Women voting for the first time in a General Election Feb 6th, 19
The fight for woman’s suffrage in the UK consisted of a series of individual, known and unknown, acts of social and political activism, and, many collective battles, before the final realisation of votes for women on the same basis of men. It took a century of persuasion, decades of protest and even the horrors of the First World War for it to happen, but finally – on the 6th February 1918, David Lloyd-George’s government enfranchised 8 million British women over 30. Once this gate had been opened the granting of Universal Suffrage was a matter of time.
In the early 19th century, Britain had been the birthplace of some of the world’s first gender equality movements, as writers like Mary Wollstonecraft, began to question the role of women in society. As the century wore on, the aforementioned question, was given increasing thought by liberal male thinkers like, John Stuart Mill, who wrote an essay called The Subjugation of Women in 1869. When elected to Parliament Mill campaigned for a change in the franchise laws, but met with a largely stony response from an all-male Parliament. As a result, despite increasing attention and support for their bid to gain voting rights, women’s concrete political position had changed little by the turn of the century.
Alongside the persuasive and moderate activities of the Suffragist Movement, two major events served as real catalysts for change. The first was the rise of Emmeline Pankhurst and the suffragette movement. Before Pankhurst formed the Women’s Social and Political Union (the WSPU) protest had largely been confined to intellectual debate, letters to MPs and pamphlets, but the charismatic woman from Manchester mobilised larger numbers and used new more headline-grabbing tactics in the first decade of the new century. Though not always clever (they attempted to burn down David Lloyd-George’s house despite him supporting women’s suffrage) or dignified, their new shock tactics won the WSPU (or suffragettes as they were known by then) greatly increased press coverage and awareness to their cause. Indeed, Suffragette tactics increased the numbers of both men and women supporting the cause once they’d seen the lengths that 'these' women were willing to go to. The ultimate symbolic moment was the death of Emily Davidson in 1913 after she was trampled while trying to pin a rosette to the King’s horse at the Epsom Derby. As these public protests and marches grew ever more dramatic, the government knew that something would eventually have to be done. The following year, however, the issue was dwarfed by the onset of World War I.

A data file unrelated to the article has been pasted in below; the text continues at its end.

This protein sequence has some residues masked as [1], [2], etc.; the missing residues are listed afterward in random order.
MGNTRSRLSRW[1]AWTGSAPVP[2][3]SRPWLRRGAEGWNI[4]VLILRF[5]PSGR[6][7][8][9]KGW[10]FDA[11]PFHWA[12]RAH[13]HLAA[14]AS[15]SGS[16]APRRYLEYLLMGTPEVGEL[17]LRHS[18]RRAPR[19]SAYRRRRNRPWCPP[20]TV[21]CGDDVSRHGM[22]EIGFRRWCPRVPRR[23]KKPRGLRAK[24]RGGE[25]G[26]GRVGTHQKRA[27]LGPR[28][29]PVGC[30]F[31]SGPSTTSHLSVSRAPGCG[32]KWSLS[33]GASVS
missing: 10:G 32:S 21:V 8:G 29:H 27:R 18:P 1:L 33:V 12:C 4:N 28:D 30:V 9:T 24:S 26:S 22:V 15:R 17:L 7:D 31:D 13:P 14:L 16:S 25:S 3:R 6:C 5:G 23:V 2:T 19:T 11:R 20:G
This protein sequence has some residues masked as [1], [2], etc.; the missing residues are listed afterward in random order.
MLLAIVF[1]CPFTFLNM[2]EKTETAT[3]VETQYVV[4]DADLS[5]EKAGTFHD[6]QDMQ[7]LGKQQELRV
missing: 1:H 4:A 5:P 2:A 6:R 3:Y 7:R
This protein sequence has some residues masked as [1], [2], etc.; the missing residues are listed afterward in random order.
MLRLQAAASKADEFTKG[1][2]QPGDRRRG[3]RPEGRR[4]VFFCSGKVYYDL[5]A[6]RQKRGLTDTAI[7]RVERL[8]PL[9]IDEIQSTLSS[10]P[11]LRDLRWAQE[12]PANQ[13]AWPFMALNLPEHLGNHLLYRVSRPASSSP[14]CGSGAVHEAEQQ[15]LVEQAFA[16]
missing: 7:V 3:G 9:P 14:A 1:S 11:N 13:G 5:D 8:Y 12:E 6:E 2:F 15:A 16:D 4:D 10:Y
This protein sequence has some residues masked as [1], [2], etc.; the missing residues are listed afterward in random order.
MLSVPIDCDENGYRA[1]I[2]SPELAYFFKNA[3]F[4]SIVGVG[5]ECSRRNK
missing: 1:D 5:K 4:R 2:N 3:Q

A suffragette chained to the railings in protest in the early 1900s
During World War i, the suffragettes recognised both the gravity of the situation and the opportunity that it presented to women, and agreed to work with the government. As the war dragged on, more and more men disappeared to the front and industrial production came to increasingly dominate domestic issues, women became heavily involved in the factories and other jobs now open to them. Far from slowing things down as some managers may have feared, this proved to be an immense success, and eased the burden on a country where, by 1918, young men were in short supply. Having worked with the government and made a large contribution to the effort, Lloyd-George – who was now Liberal Prime Minister – knew that he had good grounds for finally changing the law.
The fight for voting rights was far from over when women over 30 who met certain property rights were historically given the vote on the 6th February 1918, but it was the first sign of the new Britain that would emerge from it. With all the complacency of Imperial hegemony shaken terribly, nothing would ever be the same again. The qualifications on age and property were based on the concerns held by many MPs, had that due to the serious manpower shortage in the country, universal female suffrage would mean that their share of the vote would go from 0 to an overwhelming majority overnight, and so complete equality would take another ten years.
Published cartoon sketch entitled ‘History Up To Date And More So. By a Suffragette Pavement Artist’, by Marie Brackenbury, 1908, based upon ‘This is the house that Jack Built’, from cuttings compiled by the Vaughan Williams family of Leith Hill, c.1913.
The Final Hurdle
The electoral reform report of 1917 led directly to The Representation of the People Act being passed on 6 February, 1918. However, the Act was limited in that it only granted the vote to women who were property owners or the wives of Property owners, aged 30 and over.
This meant that many working class women, who had campaigned and fought alongside their middle class sisters, were denied the vote for another ten years.
Nancy Astor – The UK’s first female MP in 1923
In November 1918 The Parliament (Qualification of Women) Act was passed allowing women to stand for Parliament. As a result, Constance Markievicz was the first elected female MP (Sinn Fein) although she did not take her seat; Christabel Pankhurst stood at Smethwick as the Women’s Party candidate but was narrowly defeated, meaning that it was not until 1919 when the first female MP, Lady Nancy Astor, sat in the House of Commons.
On 14 December 1918, 8.5 million women were eligible to vote in the general election for the first time. However, it was a further ten year wait for the Representation of the People (Equal Franchise) Act of 1928 until women were given equal voting rights to men, and the voting age was lowered to 21.